Brenn has spent her life being quiet and avoiding the attention of her father, the psychopathic emperor. He keeps her close and anyone who befriends her is in immediate danger.
When she is offered a chance to leave on a design mission and she is given one year of freedom, she is not going to waste a minute. She is preparing to return to defend herself with everything in her.
Designing a Citadel is right up her alley, and watching it being built is a dream come true.
The Drai acting as host shows her that her father's people can have more than a homicidal personality—they can be kind and bring a sparkle to her soul.
Brennika hunkered down as the thud of artillery shattered the walls around her. She put up a wall of protection before her and the others in the bunker.
The collision of ordinance on stone seemed never ending, but finally, it stopped.
Brennika collapsed to the ground next to her mother. Her mom stroked her hair. "You did good, Brenn."
Brenn stared at the rest of those in the bunker who were staring at her like she was radioactive and they were more afraid of her than the incoming army.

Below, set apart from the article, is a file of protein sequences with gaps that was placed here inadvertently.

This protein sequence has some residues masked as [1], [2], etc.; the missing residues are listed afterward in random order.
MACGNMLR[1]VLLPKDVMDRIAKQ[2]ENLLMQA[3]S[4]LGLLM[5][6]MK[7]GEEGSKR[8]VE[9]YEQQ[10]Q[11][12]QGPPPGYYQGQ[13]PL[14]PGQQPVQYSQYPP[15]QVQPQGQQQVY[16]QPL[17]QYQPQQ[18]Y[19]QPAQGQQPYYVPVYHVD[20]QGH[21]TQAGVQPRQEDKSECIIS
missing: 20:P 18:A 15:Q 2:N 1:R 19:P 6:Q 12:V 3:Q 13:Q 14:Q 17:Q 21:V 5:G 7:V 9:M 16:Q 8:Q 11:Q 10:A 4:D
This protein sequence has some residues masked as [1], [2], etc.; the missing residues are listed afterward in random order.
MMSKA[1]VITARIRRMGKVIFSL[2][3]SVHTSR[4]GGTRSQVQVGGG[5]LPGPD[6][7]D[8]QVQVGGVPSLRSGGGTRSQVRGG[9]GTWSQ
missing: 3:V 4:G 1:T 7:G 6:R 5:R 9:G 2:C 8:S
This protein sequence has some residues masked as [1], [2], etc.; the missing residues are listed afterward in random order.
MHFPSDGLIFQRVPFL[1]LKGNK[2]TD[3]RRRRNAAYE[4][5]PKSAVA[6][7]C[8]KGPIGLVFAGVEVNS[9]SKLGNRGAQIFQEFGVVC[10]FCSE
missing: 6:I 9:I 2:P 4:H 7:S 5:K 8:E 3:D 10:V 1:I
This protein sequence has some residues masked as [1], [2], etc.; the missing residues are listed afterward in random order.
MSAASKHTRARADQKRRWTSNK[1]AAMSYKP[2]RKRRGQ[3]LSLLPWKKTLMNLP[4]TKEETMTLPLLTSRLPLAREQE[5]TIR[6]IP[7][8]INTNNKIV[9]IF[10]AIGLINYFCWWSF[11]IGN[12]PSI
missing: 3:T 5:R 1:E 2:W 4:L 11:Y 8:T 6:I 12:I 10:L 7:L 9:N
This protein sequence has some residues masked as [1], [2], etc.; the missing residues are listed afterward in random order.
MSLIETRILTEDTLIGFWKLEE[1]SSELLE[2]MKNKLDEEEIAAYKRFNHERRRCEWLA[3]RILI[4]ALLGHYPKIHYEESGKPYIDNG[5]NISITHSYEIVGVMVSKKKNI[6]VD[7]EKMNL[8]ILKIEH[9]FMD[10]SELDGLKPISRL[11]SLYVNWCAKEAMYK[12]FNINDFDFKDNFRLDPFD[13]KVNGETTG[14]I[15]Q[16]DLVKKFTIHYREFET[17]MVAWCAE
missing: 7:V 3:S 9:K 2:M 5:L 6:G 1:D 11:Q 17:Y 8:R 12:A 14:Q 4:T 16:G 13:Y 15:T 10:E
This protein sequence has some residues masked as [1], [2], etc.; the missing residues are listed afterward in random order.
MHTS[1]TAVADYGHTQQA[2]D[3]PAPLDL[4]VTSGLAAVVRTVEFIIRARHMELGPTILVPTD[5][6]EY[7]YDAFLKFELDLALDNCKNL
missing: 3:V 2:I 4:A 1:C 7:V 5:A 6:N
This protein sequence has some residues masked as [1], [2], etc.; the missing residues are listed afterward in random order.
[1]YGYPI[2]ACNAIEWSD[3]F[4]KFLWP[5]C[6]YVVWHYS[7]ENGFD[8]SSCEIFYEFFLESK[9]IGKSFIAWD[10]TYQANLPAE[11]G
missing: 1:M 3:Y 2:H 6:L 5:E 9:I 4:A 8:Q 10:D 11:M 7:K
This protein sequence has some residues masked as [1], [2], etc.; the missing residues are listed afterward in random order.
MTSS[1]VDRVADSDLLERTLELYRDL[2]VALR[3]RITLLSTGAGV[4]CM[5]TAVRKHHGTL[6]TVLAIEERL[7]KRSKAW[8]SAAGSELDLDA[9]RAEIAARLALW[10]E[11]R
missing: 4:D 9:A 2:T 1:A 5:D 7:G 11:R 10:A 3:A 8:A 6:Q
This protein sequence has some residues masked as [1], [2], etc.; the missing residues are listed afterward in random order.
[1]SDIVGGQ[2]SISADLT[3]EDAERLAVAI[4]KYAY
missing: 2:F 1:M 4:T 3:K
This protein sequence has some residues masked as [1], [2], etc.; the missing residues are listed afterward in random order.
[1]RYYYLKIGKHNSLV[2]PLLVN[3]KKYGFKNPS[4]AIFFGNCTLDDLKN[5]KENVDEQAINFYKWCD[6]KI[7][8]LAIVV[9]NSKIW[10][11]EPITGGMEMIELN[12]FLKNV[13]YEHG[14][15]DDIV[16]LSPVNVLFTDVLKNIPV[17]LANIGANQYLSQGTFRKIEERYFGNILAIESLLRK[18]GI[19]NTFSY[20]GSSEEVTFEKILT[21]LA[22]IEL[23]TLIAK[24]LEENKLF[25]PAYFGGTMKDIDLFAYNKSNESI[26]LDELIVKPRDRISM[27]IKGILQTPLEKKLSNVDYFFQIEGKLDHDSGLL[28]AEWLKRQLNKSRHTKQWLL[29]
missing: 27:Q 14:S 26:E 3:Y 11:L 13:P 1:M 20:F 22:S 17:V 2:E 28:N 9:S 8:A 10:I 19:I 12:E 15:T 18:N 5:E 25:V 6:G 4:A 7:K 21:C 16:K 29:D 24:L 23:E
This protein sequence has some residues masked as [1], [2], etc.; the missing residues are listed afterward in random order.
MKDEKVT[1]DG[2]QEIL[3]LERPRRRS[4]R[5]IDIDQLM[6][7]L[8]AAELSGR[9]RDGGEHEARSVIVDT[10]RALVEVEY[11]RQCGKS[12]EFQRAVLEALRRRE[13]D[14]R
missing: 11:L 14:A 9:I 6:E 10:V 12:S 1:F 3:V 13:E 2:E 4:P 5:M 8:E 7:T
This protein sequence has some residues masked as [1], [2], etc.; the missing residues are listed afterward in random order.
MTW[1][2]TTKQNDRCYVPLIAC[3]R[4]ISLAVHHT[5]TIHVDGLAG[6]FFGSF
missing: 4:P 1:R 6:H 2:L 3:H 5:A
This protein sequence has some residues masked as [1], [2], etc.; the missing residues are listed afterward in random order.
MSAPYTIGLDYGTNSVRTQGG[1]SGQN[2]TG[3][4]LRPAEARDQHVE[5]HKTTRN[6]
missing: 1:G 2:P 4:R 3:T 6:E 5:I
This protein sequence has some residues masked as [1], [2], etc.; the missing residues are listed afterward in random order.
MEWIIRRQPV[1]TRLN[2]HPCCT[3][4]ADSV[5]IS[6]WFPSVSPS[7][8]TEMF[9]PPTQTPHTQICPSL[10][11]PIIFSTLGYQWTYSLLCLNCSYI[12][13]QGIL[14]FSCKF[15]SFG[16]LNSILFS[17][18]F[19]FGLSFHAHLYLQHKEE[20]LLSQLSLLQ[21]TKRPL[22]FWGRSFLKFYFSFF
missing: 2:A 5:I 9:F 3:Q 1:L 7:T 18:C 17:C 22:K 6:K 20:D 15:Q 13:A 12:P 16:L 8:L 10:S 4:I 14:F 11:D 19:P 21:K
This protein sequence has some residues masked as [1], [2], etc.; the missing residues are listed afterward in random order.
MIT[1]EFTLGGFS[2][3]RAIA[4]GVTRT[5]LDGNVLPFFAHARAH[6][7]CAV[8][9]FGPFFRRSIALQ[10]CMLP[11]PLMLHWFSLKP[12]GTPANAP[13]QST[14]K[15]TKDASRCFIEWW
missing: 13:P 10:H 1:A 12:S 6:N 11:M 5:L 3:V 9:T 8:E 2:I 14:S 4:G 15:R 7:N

Her vision was blurry and her head was throbbing. Her mother stroked her hair one last time, and then, the boots came toward them.
Brenn tried to fight. She tried to lift her head and defend her people. She was just too tired. She heard the guns and the screams. Her body did what it could and put a barrier around her. She felt the impact of the weapons, and her mother fell beside her.
"Mom!" She reached out, but her protection wouldn't let her touch her mom.
A soldier came up and wrapped her in a blanket, lifting her into his arms.
His companion said, "Notify the general. We have his daughter."
She struggled to look at her mother, but she couldn't get past the man who was holding her.
"How did he know that the falling building wouldn't crush her?"
"He knows his daughter."
"She's so tiny; how old is she?"
The man carrying her looked into her eyes. "I believe she just turned six."
She stared at him as he carried her out of the broken building. He was wrong. She had just turned five.